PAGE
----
This is when the NHS pays a care home a contribution towards your nursing care. You might qualify if you’re in a care home and receiving care from a registered nurse or doctor.
What is NHS-funded nursing care?
NHS-funded nursing care covers nursing or medical care.
It’s non means-tested and paid whether you’re paying for your own social care or your local authority (or trust in Northern Ireland) is.
Can I get NHS funded nursing care?
You might be able to get NHS-funded nursing care if:
- you’re not eligible for NHS continuing healthcare, but you’ve been assessed as needing care from a registered nurse, and
- you live in a care home that’s registered to provide nursing care.
How does the NHS Nursing Care Contribution work?
First, your care needs are assessed to see if you need NHS continuing health care. This usually happens after you’ve been discharged from hospital.
Find out more in our Are you eligible for NHS continuing care funding? guide.
If you’re found not to need continuing NHS healthcare, you may still be assessed as needing nursing care in a care home setting. In that case, the NHS (or Health and Social Care Trust Northern Ireland) will pay a contribution towards your nursing fees.
It’s paid to the care home to reimburse them for the nursing care they’re providing for you.
If you’re paying all your own fees, which include nursing costs, the amount you’ll end up paying will be reduced by the NHS-funded nursing care amount.
If you only pay some of your care costs, you might still be better off.
The care home must show you how the NHS-funded nursing care reduces your fees. If you don’t see any difference, ask them about it.
The funding will stop if you have to go into hospital. This is because you’ll be getting free nursing care in hospital instead. But you’ll probably still have to pay the care home the full fee to keep your room.
If you no longer need nursing care, your NHS-funded nursing care contribution might stop.
Can I receive the NHS Nursing Care Contribution if my stay is only temporary?
Did you know?
NHS-funded nursing care is only available if you’re in a care home.
If you need nursing care in your own home, this will be provided free by the normal community nursing services. This is usually arranged through your GP surgery. If your needs are complex, it will be funded through NHS Continuing Healthcare.
NHS-funded nursing care should still be paid if your stay in the care home is temporary.
If you’re staying for six weeks or less, you won’t have to be formally assessed.
Instead, your need for nursing care will be based on information provided by the care home or your GP.
NHS-funded nursing care can be a useful contribution towards costs if you need regular periods of respite care.
How much is Nursing Care Contribution?
The amount of Nursing Care Contribution paid depends on where you live in the UK.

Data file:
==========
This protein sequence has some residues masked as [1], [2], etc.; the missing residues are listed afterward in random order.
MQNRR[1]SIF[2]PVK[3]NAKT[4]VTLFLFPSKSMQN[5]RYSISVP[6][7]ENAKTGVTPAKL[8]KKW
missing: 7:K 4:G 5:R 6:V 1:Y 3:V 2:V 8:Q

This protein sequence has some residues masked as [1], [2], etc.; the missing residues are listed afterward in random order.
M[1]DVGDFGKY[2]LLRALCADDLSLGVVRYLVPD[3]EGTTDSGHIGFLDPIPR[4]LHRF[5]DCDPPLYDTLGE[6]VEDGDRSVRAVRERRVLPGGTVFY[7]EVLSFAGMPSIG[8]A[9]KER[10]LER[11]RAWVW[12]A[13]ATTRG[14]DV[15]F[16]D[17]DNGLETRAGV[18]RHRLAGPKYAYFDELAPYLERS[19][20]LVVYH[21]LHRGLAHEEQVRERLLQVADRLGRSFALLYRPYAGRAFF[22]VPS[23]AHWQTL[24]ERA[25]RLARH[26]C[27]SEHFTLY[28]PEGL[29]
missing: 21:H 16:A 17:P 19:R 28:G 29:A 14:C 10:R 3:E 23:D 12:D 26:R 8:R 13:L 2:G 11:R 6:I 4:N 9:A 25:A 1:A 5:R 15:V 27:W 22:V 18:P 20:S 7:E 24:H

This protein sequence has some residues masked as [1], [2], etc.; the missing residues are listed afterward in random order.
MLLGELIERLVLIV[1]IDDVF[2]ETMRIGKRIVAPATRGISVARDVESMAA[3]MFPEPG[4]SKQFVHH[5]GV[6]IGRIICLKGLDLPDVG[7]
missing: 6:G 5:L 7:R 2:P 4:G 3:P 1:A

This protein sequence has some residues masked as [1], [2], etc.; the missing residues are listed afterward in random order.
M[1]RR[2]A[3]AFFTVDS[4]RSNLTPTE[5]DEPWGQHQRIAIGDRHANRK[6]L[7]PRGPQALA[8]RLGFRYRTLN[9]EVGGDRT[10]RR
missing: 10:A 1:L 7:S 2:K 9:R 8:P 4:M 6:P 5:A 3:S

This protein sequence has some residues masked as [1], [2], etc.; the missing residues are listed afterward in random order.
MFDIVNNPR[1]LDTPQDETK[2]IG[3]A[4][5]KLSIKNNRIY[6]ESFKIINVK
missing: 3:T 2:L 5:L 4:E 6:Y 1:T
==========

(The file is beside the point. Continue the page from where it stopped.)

||Rates of NHS-funded nursing care
||£183.92 a week for the standard rate, and £253.02 a week for the higher rate. (The higher rate only applies if you were receiving the higher rate in 2007 before the single standard rate was introduced.)
||£179.97 a week
||£81 a week for nursing care and/or £180 a week for personal care – up to a total of £261 week (2020-21 rates). See Age UK Scotland’s website and download the ‘Care home funding’ PDF for more information.
||£100 a week (2019-20 rate)
How do I apply for NHS-funded nursing care?
The NHS usually arranges for an assessment of your needs when they discharge you from hospital. If this doesn’t happen, ask your GP or social worker to arrange for an assessment.
Who pays for NHS-funded nursing care?
Your nursing home’s local Clinical Commissioning Group, Health Board or Health and Social Care Trust is responsible for meeting the cost of care provided by registered nurses.
If you’re paying for your own care and would prefer that the Clinical Commissioning Group, Health Board or Health and Social Care Trust didn’t take on this responsibility, your wishes will be respected.
Does getting NHS-funded nursing care affect my other benefits?
NHS-funded nursing care will not affect your entitlement to other benefits.
However, in Scotland, if you’re getting a personal care allowance, you won’t be entitled to Attendance Allowance or the care component of Disability Living Allowance or Personal Independence Payment after the first four weeks.
What other NHS services are available in care homes?
When you’ve been assessed, you might find you’re entitled to other help from the NHS.
This might include continence aids or specialist support or services such as:
- pressure relief mattresses, and
- mobility or communication aids.
More information on NHS funding in care homes and the Nursing Care Contribution
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